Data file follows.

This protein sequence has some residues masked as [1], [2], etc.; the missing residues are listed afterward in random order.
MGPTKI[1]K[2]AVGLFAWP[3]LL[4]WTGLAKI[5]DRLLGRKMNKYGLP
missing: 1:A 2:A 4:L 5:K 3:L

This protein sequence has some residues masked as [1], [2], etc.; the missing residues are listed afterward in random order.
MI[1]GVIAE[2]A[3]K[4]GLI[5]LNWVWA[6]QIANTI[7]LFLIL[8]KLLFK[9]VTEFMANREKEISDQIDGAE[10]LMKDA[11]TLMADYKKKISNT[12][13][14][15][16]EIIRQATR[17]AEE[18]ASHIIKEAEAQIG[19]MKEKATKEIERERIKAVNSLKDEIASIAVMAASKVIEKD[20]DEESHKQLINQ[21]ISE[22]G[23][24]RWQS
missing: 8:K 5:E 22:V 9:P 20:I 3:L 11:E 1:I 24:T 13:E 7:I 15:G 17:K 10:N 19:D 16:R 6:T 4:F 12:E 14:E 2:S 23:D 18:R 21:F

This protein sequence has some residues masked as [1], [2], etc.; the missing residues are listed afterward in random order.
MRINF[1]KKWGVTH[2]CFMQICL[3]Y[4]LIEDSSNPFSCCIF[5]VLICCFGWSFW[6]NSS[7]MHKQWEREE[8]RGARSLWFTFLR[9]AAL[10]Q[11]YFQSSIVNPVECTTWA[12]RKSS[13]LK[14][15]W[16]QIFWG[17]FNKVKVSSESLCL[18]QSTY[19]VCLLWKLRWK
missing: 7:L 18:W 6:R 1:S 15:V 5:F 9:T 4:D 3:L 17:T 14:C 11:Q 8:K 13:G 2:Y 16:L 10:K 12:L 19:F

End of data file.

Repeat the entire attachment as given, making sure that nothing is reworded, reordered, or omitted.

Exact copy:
This protein sequence has some residues masked as [1], [2], etc.; the missing residues are listed afterward in random order.
MGPTKI[1]K[2]AVGLFAWP[3]LL[4]WTGLAKI[5]DRLLGRKMNKYGLP
missing: 1:A 2:A 4:L 5:K 3:L

This protein sequence has some residues masked as [1], [2], etc.; the missing residues are listed afterward in random order.
MI[1]GVIAE[2]A[3]K[4]GLI[5]LNWVWA[6]QIANTI[7]LFLIL[8]KLLFK[9]VTEFMANREKEISDQIDGAE[10]LMKDA[11]TLMADYKKKISNT[12][13][14][15][16]EIIRQATR[17]AEE[18]ASHIIKEAEAQIG[19]MKEKATKEIERERIKAVNSLKDEIASIAVMAASKVIEKD[20]DEESHKQLINQ[21]ISE[22]G[23][24]RWQS
missing: 8:K 5:E 22:V 9:P 20:I 3:L 11:E 1:I 24:T 13:E 7:I 15:G 17:K 10:N 19:D 16:R 6:T 4:F 12:E 14:E 2:S 23:D 18:R 21:F

This protein sequence has some residues masked as [1], [2], etc.; the missing residues are listed afterward in random order.
MRINF[1]KKWGVTH[2]CFMQICL[3]Y[4]LIEDSSNPFSCCIF[5]VLICCFGWSFW[6]NSS[7]MHKQWEREE[8]RGARSLWFTFLR[9]AAL[10]Q[11]YFQSSIVNPVECTTWA[12]RKSS[13]LK[14][15]W[16]QIFWG[17]FNKVKVSSESLCL[18]QSTY[19]VCLLWKLRWK
missing: 7:L 18:W 6:R 1:S 15:V 5:F 9:T 4:D 3:L 17:T 14:C 11:Q 8:K 13:G 2:Y 16:L 10:K 12:L 19:F